Video: This Poet Powerfully Captures the Struggle of Latinos Who Can’t Speak Spanish


Many of us attribute immigrant cultural identity to speaking another home language. As an immigrant, I know how difficult it is to transmit my birth language to my US-born child. It takes dedication, commitment, resources, and the cooperation of a child to achieve mastery in the parent’s language. So, how does a child that is seen as part of my cultural group because of my accent self-identify? And how does a child who may not master the parent language feel about the missing language? The second generation immigrant cultural and linguistic identity issue is very personal to me, and I enjoyed finding the featured author at


Does Your Language Influence How You Think?


I believe it does, just my disclaimer. But don’t take my word for it. Read more at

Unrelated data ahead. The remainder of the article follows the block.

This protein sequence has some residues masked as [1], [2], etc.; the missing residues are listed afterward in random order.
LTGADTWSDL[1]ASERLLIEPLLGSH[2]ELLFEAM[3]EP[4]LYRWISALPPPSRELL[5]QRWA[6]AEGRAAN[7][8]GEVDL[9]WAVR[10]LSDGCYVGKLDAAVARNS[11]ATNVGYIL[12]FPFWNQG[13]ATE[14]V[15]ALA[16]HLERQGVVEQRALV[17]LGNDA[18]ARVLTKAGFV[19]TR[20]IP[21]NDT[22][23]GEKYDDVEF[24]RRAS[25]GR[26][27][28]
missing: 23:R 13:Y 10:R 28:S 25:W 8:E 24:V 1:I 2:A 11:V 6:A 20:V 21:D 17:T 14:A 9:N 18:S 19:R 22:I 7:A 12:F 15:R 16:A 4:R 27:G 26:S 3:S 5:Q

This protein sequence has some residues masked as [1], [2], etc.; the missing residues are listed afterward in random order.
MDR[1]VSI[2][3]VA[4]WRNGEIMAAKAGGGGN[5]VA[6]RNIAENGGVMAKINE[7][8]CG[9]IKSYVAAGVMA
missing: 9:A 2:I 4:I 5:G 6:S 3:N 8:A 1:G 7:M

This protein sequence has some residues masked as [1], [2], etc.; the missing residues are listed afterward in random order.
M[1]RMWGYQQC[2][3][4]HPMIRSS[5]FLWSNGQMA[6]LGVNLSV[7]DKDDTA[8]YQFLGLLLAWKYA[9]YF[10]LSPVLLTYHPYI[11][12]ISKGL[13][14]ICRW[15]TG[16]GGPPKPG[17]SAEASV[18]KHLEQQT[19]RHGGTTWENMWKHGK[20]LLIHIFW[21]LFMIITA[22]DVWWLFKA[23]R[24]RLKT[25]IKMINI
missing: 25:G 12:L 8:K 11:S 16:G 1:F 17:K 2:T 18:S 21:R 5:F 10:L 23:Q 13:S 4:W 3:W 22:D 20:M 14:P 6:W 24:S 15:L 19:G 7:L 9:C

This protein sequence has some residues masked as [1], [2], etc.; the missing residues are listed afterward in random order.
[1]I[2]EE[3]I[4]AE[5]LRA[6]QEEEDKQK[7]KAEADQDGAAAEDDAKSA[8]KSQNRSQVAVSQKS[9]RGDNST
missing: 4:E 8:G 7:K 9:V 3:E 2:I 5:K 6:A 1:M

How language classes breed empathy


Who of us would not agree with the above statement? More at

About losing familiarity with the native language


A moving report at

Culture Corner: How culture influences children’s development


A relevant topic for our many multicultural families at

Multilingual Families: Does it work?


Read Meet One Family That Speaks Greek, Swedish And English At Home at

Why it’s okay for bilingual children to mix languages


Have you ever encountered colleagues who do not approve of mixing languages? Share this with them?

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